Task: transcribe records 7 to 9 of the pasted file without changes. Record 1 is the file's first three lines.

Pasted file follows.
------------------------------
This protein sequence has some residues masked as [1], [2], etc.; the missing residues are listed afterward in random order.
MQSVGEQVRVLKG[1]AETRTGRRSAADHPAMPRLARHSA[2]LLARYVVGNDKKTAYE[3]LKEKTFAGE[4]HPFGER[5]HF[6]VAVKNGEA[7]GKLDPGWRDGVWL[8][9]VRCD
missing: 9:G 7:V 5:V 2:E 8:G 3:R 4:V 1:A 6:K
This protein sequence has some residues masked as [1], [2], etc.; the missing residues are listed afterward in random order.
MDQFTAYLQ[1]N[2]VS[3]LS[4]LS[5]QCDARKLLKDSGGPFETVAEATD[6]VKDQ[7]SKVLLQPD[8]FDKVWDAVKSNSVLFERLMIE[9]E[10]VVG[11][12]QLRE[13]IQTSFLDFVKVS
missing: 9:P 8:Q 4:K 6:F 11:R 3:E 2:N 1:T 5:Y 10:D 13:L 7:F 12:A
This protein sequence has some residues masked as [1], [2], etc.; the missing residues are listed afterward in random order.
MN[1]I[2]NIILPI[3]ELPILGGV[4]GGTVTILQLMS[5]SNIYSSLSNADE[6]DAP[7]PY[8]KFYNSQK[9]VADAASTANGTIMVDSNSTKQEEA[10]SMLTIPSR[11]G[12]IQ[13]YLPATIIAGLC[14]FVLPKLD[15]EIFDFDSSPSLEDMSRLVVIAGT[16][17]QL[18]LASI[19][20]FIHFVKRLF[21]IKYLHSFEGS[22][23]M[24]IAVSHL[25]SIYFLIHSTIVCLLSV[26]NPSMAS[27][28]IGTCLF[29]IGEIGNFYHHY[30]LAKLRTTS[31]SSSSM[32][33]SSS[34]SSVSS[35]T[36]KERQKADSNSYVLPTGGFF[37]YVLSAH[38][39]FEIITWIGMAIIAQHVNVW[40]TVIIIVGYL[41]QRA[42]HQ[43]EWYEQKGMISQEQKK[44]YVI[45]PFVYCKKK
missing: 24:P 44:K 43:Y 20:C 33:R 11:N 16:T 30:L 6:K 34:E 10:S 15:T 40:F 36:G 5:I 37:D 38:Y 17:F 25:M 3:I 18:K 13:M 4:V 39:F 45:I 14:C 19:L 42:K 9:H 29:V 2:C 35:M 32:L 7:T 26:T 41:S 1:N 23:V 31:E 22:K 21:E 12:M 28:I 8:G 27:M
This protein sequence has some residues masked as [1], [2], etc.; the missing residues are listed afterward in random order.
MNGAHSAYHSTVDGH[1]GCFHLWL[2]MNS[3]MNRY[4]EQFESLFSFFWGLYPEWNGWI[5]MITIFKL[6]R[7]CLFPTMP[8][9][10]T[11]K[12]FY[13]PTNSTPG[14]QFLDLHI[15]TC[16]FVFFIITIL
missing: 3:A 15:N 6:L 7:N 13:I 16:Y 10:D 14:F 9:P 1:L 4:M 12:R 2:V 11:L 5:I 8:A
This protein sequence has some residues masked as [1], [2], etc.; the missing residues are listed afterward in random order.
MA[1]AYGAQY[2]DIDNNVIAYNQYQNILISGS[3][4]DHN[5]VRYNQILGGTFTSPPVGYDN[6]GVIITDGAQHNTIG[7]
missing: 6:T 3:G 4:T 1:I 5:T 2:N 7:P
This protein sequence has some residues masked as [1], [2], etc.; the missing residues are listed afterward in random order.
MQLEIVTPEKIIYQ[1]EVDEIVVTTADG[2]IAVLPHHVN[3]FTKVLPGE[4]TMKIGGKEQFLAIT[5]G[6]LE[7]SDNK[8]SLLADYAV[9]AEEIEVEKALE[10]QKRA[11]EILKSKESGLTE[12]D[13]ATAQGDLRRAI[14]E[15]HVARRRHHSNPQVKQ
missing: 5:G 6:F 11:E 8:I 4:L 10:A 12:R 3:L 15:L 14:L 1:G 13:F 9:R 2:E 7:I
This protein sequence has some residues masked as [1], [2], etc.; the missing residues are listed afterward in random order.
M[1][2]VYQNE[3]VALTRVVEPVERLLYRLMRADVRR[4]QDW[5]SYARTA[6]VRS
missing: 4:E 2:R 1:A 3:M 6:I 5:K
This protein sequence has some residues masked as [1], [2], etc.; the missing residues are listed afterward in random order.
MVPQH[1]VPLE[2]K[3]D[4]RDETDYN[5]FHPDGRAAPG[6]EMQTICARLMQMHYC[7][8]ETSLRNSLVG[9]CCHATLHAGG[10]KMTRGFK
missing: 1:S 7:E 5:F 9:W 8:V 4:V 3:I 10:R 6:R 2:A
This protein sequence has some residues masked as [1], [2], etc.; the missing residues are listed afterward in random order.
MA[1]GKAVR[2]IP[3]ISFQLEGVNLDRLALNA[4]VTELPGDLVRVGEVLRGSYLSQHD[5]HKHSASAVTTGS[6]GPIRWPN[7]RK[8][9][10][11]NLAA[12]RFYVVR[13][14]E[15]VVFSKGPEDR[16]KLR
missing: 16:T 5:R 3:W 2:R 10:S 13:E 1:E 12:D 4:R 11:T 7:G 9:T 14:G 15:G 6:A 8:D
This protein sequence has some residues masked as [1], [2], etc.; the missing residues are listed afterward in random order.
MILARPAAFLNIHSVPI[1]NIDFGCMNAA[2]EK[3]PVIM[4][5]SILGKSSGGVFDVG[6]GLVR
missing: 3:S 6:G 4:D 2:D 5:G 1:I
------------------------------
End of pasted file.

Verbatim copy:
This protein sequence has some residues masked as [1], [2], etc.; the missing residues are listed afterward in random order.
M[1][2]VYQNE[3]VALTRVVEPVERLLYRLMRADVRR[4]QDW[5]SYARTA[6]VRS
missing: 4:E 2:R 1:A 3:M 6:I 5:K
This protein sequence has some residues masked as [1], [2], etc.; the missing residues are listed afterward in random order.
MVPQH[1]VPLE[2]K[3]D[4]RDETDYN[5]FHPDGRAAPG[6]EMQTICARLMQMHYC[7][8]ETSLRNSLVG[9]CCHATLHAGG[10]KMTRGFK
missing: 1:S 7:E 5:F 9:W 8:V 4:V 3:I 10:R 6:R 2:A
This protein sequence has some residues masked as [1], [2], etc.; the missing residues are listed afterward in random order.
MA[1]GKAVR[2]IP[3]ISFQLEGVNLDRLALNA[4]VTELPGDLVRVGEVLRGSYLSQHD[5]HKHSASAVTTGS[6]GPIRWPN[7]RK[8][9][10][11]NLAA[12]RFYVVR[13][14]E[15]VVFSKGPEDR[16]KLR
missing: 16:T 5:R 3:W 2:R 10:S 13:E 1:E 12:D 4:R 11:T 7:G 9:T 14:G 15:G 6:A 8:D